The defendant's use of the CP Website was confirmed upon forensic examination of his own computer, which contained “at least two videos that thisthishold uploaded to” the CP Website. Gov't's Mot. at 10. This computer also contained over 500 videos and images of child pornography, most of which depicted sexually explicit conduct of pre-pubescent children. Id. Among the videos recovered from the defendant's computer were eleven videos of the 14-year old younger sister (“Cooperating Witness” or “CW1”) of the defendant's former girlfriend (“W2”).

         Upon subsequent investigation, the government learned that the defendant had surreptitiously produced the child pornography of CW1 from two hidden cameras during the six-month period of March to August 2014. The defendant's own face was recorded on at least two occasions as he covertly set up, and later adjusted the angle of, a camera hidden in the CW1's bathroom, to secretly record CW1, as she undressed and used the shower. Gov't's Mot. at 10. These videos had been edits and clipped to produce over 900 still-shot images focusing on CW1's “genitalia and pubic area.” Id. at 11.

         In addition, forensic examination of the defendant's computer has revealed that the defendant hacked into the computer in CW1's bedroom and remotely activated her web camera to record her in various stages of undress. Id. at 12. As confirmed by CW1 during an interview on April 29, 2019, the defendant used one of the images he obtained of CW1 in her bedroom with her breasts exposed to extort CW1, threatening to release a nude photo of CW1 unless she shared more images or videos with the defendant. Id. at 12. Forensic examination of the defendant's computer uncovered this image of CW1 with the word written on it “to the effect of ‘show me more vids or I'll show everyone.'” Id. “Thereafter, CW1 immediately dismantled her web camera and got a new computer.” Id.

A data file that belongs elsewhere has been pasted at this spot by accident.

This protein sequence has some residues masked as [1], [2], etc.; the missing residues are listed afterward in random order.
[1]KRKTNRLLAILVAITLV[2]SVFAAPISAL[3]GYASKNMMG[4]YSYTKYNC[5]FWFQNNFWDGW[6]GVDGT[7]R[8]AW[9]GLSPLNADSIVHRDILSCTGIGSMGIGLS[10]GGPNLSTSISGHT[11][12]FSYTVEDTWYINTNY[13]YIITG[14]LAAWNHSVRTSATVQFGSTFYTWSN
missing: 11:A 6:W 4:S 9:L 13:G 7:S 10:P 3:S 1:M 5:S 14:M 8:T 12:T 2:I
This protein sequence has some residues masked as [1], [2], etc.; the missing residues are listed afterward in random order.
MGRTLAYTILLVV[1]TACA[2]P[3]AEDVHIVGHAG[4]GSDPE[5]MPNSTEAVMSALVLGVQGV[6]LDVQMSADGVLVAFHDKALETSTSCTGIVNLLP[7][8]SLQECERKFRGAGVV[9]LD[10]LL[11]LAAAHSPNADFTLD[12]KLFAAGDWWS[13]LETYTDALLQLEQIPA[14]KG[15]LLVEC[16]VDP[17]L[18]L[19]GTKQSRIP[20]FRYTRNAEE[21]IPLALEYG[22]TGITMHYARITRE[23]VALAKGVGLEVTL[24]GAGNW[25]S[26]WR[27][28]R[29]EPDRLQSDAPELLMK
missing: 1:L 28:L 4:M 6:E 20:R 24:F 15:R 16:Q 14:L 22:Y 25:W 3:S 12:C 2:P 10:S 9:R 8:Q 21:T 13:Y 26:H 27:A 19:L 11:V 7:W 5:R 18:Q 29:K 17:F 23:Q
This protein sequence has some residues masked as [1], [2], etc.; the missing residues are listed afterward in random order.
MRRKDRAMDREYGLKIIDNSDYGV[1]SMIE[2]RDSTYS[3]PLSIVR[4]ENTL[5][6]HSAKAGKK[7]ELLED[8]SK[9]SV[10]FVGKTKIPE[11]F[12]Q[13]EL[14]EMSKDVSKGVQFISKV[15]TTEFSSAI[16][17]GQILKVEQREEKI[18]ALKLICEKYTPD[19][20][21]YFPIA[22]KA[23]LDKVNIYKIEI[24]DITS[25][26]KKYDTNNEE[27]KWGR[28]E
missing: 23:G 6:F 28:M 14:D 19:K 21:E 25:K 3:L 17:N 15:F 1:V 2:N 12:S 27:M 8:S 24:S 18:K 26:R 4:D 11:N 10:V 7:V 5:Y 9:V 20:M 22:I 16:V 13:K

In addition to this attempted extortion, CW1 told law enforcement that beginning in 2012, when she was just 12 years old, she began locking her bedroom door because the defendant would get into her bed while she was sleeping, and on multiple occasions, starting when she was approximately 11 years old, the defendant touched her on the buttocks inappropriately when walking past her. Id. at 11-12.

         The defendant's former girlfriend, W2, who as noted is the older sister of CW1, has advised law enforcement of an incident in which the defendant, on January 1, 2016, entered the bedroom of W2's adult sister (“W3”), who was asleep. Id. at 13. W3 woke up to find the defendant standing naked next to her bed and holding a pellet gun to her head and threatening to rape W3. W3 filed a police report about the incident, which ...